Our Services

Police Station Cases

Most Criminal and Motoring cases begin with a police investigation. This may mean you are arrested or invited to attend a voluntary interview. Motoring offences are often dealt with by correspondence. It is vitally important to do and say the right thing. The things you do at this stage will change the dynamic of the case. You must understand the law, how the police investigation will proceed and the likely consequences of each possible action. You should always have a lawyer looking after you at the police station. For example do you answer police questions or not.

Magistrates Court Cases

All cases, no matter how serious start at the Magistrates Court. The more serious cases are then sent to the Crown Court. The vast majority of cases are retained at the Magistrates Court. We can assist in obtaining papers from the Crown Prosecution Service, providing easy to understand advice. We provide advocacy for 1st Appearances, guilty pleas or trials. Our experience is second to none and our success rate is high.  Do not make the mistake of thinking that you can conduct your own case. You will be up against an experienced Solicitor or Barrister and it generally doesn't turn out well for unrepresented defendants.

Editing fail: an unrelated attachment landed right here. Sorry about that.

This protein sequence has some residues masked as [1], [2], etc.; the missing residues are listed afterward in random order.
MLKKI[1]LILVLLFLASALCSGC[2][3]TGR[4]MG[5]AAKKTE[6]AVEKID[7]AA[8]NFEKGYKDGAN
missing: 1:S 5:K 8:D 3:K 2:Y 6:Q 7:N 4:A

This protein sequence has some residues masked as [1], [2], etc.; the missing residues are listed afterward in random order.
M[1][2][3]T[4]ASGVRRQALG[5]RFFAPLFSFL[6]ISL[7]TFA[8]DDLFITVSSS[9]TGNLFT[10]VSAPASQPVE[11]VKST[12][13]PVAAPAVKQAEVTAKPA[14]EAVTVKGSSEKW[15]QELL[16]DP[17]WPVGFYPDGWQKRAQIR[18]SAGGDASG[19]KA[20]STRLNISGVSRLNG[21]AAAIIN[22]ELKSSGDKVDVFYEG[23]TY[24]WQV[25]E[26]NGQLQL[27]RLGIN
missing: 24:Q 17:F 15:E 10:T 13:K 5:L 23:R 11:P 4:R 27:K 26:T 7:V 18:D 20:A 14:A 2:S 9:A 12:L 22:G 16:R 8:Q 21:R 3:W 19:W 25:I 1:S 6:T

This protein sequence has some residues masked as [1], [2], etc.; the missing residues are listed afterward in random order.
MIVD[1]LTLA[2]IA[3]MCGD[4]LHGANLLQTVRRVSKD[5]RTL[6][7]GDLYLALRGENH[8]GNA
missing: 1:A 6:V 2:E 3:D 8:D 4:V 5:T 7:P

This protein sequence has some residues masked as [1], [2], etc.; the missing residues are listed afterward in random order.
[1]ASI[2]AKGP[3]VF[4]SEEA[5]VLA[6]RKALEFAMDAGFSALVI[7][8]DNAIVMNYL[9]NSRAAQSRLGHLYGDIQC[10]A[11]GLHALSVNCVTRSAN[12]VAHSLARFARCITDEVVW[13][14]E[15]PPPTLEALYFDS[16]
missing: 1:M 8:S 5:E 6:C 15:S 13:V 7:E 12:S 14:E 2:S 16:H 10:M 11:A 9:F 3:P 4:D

Crown Court

Has your case been sent to the Crown Court.? Perhaps you elected a trial at the senior Court. If so, it is likely you are facing serious consequences if it goes wrong. If you have a trial here it will be before a Judge and Jury. Jury trials are complex and there are particular skills required to persuade a Jury. There are also rigid time limits for serving and filing documents which, if not met may damage your chances at trial. Please get advice early. 


If you lose a trial or are unhappy with a sentence you have received you can appeal to the Crown Court. If you are unhappy about a decision of a Crown Court you can apply for an appeal (there is no automatic right). Appeals from the Magistrates Court are held before a Judge and two Magistrates. There is no jury. There are strict rules regarding the time limits and service of evidence. If you are appealing a Magistrates decision you only have 21 days to lodge a notice of appeal and so you will need some advice quickly. 

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